Tuesday, February 19, 2013

Book Club Pick: The Art Forger

The Art Forger
by B.A. Sharpiro
Algonquin Books of Chapel Hill
2012
355 pages

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information about the theft

Deeply satisfying and rich in detail, The Art Forger is that rare novel that not only captivates the reader but takes the reader on a journey into another world: the world of prestigious museums, unscrupulous art dealers, unsavory, international thieves and corrupt gangs who use stolen art to fund their drug and gun purchases, and talented, yet unknown and undiscovered artists, who are driven by their desire to create works of beauty and those who will do anything to get that first big break.

It is in this world that Claire is struggling to gain her foothold. Three years earlier, she was in a relationship with celebrated artist Isaac Cullion and the art insiders remember her as the woman who brought shame and suicide to his name. Claire helped Isaac paint one of his most celebrated works--actually she painted  all of it--but Isaac takes all the credit, fame and wealth from her work. The more famous he becomes, the angrier Claire gets. She tells the museum that she painted 4D and they don't believe her claims. Shamed, Claire is unable to get any gallery to take her seriously and show or buy her work, so she ends up working for a company that sells high end copies of famous masters' works; she is an expert on Degas.

After three years in obscurity, Claire is approached by gallery owner Aiden Markel who contacts Claire and offers her a deal. He asks that she paint a copy of an important painting and she will be richly rewarded. Claire thinks of all the things that the money could buy and after pondering the deal for a few days, she agrees to help Markel.

Everyone who knows anything about art knows about the infamous break-in and robbery of the Isabella Stewart Gardner Museam in Boston in 1990. Thieves broke in and ripped thirteen pieces of famous art from their frames including works by Rembrandt, Vermeer, and Degas. It is the largest unsolved art theft in history and the FBI is still on the case. None of the stolen art has ever surfaced.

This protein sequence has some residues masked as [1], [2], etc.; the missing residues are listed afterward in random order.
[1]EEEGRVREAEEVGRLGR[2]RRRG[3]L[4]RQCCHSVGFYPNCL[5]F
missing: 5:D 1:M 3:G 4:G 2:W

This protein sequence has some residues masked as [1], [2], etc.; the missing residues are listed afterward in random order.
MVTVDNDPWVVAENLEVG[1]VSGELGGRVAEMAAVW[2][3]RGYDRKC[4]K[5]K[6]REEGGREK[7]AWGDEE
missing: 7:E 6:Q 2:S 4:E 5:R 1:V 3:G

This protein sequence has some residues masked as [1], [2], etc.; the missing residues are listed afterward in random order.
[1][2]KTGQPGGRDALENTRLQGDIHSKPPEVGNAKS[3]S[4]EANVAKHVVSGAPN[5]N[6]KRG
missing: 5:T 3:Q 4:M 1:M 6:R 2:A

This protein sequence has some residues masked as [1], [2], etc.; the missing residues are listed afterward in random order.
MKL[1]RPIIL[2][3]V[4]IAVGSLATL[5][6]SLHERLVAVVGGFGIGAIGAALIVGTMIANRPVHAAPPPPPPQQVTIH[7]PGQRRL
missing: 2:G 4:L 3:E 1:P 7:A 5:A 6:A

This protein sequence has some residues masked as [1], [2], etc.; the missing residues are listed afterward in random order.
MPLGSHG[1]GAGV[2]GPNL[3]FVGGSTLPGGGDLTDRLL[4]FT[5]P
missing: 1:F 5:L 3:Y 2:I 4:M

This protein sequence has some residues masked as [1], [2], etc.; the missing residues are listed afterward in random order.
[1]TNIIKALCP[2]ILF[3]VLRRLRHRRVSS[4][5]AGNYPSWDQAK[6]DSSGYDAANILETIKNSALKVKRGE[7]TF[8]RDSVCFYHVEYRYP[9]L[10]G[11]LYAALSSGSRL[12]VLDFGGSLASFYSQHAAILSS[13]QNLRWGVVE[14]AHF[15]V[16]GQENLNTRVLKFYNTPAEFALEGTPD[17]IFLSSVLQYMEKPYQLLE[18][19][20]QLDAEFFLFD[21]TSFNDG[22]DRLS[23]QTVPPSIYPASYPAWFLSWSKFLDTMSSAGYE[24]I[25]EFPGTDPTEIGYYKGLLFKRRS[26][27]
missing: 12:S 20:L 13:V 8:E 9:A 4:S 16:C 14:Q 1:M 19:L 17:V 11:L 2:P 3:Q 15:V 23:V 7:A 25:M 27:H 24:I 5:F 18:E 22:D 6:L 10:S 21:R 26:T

Claire is excited to see the giant shipping crate that is delivered to her loft and opens it with Markel's help. In it is what Markel says is the stolen original Degas After the Bath. Markel wants Claire to paint a copy of the original which will be sold to a foreign investor and the stolen one will once again grace the walls of the Gardner Museum. Markel isn't doing anything illegal--he's returning one of the most celebrated pieces of art to its rightful owner--the museum and thousands of people worldwide will now be able to view it. Claire is speechless and excited. She has a real Degas in her loft! She gets to live with a masterpiece!

She begins to painstakingly prepare the canvas, taking an old, lesser work of art down to the canvas and mixes all her own paints. She knows Degas' techniques inside and out and she knows how to "bake" a painting to make the paint look as old as the original. When she is finished, no one should be able to tell that Degas did not paint it himself.

Markel reminds Claire that it is not a crime to make a copy of a painting. She is merely doing what she does at her real job--creating a copy of a masterpiece. Claire is paid again when the painting is finished and experts agree that it is the real masterpiece and it's sold to the buyer. Claire and Markel get entangled in a romantic relationship, and just when everything seems so right...it goes so wrong. Twists and turns will keep the reader enthralled.

Masterful storytelling and a compelling plot make The Art Forger a must read for any history or art buff and anyone who loves a great novel. This is a great book club book, are you listening, Oprah? I am constantly impressed by the talent of the writers chosen to be published by Algonquin. Algonquin is one publishing house that finds the true keepers in the world of literature. Do yourself a favor--run, don't walk, to the nearest book store and get a copy of The Art Forger--it's that good!

Highly, highly recommended grade 9-up. Some mature content. Sex, language.

FTC Required Disclaimer: I received this book from the publisher. I did not receive monetary compensation for this review.

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